The only difference between the conduct of plaintiff in that case and the conduct of plaintiff in the instant case is that the plaintiff in the Belser case, who was a resident of Hawaii, took action after the bank was charged as garnishee over its protest and before it had paid the garnisheed funds to the judgment creditor, whereas plaintiff here did nothing after defendant, who did not protest, had been charged as garnishee. Does this difference estop plaintiff from asserting her claim against the garnishee here?

That question brings us to a consideration of the fifth plea. Such plea does not specifically allege that defendant, after it had been charged on February 17, 1950 as garnishee, notified plaintiff of that fact. It alleges merely notice of the pending attachment. Apparently defendant relies for its claim of estoppel on the inaction of plaintiff in the face of the several notices which it sent to her apprising her of such attachment.

Did plaintiff's failure to respond to those notices estop her from claiming, as she does, that she was not bound by the judgment of February 17, 1950 charging defendant as garnishee? Since she was not a party to that proceeding, she was not bound to act upon defendant's notices. For the same reason she could not have appealed from that judgment. Coulters v. The Sand Man, Inc., 53 R.I. 151. However, defendant could have appealed or could have asked the court to summon in plaintiff as a party to the proceeding in which it was charged as garnishee. Hanaford v. Hawkins, 18 R.I. 432, 28 A. 605. Instead of availing itself of such legal means of protecting its depositor's interests as well as its own interests it was content to do no more than send her informal notices of the proceedings.

In the absence of process by way of legal notice, she was under no duty to come into the state and submit herself to the jurisdiction of the court, especially since she had the right to assume that defendant would perform its duty to protect her funds. Indeed when she received the copy of their affidavit, she could have reasonably assumed that defendant would deny the allegation of Lea E. Stanley that the attached funds belonged to Robert W. Stanley and require her to prove it.

However, defendant seems to argue that plaintiff in the circumstances here had a duty to come in and make her claim by virtue of G.L. 1938, chap. 550, § 15, which reads as follows: "Whenever the personal estate of any defendant is attached on trustee process, any person claiming said personal estate, under an assignment or otherwise, may on his own motion become a party to the action or suit so far as respects the title to said personal estate." We do not so construe that section. Its language is clearly permissive and no reason occurs *554 to us why it should be made obligatory, especially on one who is the ostensible legal owner of the funds and who, in addition, is a nonresident not amenable to the process of the court.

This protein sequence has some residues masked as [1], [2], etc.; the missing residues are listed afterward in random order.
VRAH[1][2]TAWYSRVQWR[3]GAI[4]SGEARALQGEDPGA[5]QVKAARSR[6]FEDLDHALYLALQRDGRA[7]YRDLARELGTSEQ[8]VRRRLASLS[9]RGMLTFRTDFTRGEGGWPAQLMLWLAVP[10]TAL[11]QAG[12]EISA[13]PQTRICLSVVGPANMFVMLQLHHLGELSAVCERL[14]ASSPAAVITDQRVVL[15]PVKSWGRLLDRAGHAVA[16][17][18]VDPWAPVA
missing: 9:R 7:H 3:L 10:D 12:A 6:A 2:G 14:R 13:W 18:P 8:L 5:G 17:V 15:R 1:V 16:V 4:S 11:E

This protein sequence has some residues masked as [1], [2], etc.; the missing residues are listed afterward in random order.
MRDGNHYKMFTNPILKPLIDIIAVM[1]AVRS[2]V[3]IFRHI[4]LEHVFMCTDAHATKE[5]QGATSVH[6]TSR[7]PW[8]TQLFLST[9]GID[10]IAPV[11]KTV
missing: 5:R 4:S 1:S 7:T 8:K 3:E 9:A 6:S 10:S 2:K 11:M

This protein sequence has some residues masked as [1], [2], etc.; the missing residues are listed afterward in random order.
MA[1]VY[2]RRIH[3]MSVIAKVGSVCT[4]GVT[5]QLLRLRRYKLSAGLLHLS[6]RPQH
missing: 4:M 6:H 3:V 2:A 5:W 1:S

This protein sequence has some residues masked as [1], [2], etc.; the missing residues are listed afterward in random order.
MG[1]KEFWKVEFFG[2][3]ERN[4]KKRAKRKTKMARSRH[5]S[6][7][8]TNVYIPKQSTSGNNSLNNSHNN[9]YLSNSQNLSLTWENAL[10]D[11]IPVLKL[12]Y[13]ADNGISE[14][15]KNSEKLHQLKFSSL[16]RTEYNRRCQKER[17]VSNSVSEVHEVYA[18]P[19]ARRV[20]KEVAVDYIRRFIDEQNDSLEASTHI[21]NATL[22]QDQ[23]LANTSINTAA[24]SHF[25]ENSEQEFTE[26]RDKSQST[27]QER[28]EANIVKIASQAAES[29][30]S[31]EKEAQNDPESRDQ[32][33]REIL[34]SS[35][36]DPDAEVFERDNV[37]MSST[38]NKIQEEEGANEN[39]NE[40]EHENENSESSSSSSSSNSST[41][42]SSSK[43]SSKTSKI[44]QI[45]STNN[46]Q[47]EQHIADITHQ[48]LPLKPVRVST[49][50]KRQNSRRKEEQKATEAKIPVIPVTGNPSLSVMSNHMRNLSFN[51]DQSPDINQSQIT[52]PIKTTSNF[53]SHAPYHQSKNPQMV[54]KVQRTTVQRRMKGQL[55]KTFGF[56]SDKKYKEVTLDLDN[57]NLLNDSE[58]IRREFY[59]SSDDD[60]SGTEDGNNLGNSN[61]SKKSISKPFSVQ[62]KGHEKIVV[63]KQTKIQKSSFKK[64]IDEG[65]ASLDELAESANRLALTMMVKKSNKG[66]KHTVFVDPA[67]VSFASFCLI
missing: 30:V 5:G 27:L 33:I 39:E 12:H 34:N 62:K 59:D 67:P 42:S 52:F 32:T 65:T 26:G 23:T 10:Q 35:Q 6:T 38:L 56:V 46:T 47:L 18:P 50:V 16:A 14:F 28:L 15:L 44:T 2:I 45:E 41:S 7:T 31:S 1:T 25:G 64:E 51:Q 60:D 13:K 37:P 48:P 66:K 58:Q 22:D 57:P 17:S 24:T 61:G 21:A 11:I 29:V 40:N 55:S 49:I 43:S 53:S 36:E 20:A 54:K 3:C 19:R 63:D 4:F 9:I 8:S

In other jurisdictions having similar statutes the courts have taken the same view. In Rutherford v. Fullerton, 89 Ga. 353, 15 S.E. 471, a creditor sued Meredith, who was the agent of Fullerton, and attached funds in the possession of Rutherford. Meredith informed Rutherford that the funds belonged to Fullerton. Nevertheless Rutherford answered that he owed Meredith and was charged as garnishee. Fullerton was in court at the time and he was told by the judge that his remedy was to claim the funds. Fullerton took no legal steps in that proceeding to do so, but instead sued Rutherford. Rutherford pleaded that Fullerton's failure to make claim under the statute estopped him. The court rejected that plea and gave judgment against Rutherford. On appeal such judgment was upheld on the ground that Fullerton was not compelled to make claim under the statute since it was only permissive and not mandatory. See also Bryant v. McCrary, 40 Ga. App. 685, 151 S.E. 236; Duquesne Bond Corp. v. American Surety Co. of N.Y., 264 Pa. 203, 107 A. 759>

If there is any question in a garnishee's mind as to the true owner of the garnisheed funds it would seem that the garnishee in its own interest as well as for the protection of its depositor should itself move to bring the claimant before the court. Hambley & Co. v. H.W. White & Co., 192 N.C. 31, 133 S.E. 399; Hendrick v. Johnston, Texas, 32 S.W.2d 883. There is authority, however, that he has no duty to do so. Whan v. Hope Natural Gas Co., 81 W. Va. 338, 94 S.E. 365 Darst v. Awe, 235 Mich. 1, 209 N.W. 65 In the circumstances of the instant case we are of the opinion that the garnishee cannot properly complain of plaintiff's failure to become a party to the garnishment proceeding. Here the garnishee's affidavit stated that "there was in the hands or possession of said Industrial Trust Company none of the personal estate of said defendant except as follows:" and then there follows a statement of the account of Rita D. Richards and a further statement that the garnishee had no knowledge that Robert W. Stanley had any interest therein or whether said Rita D. Richards is the same person as Rita Richards named in the writ.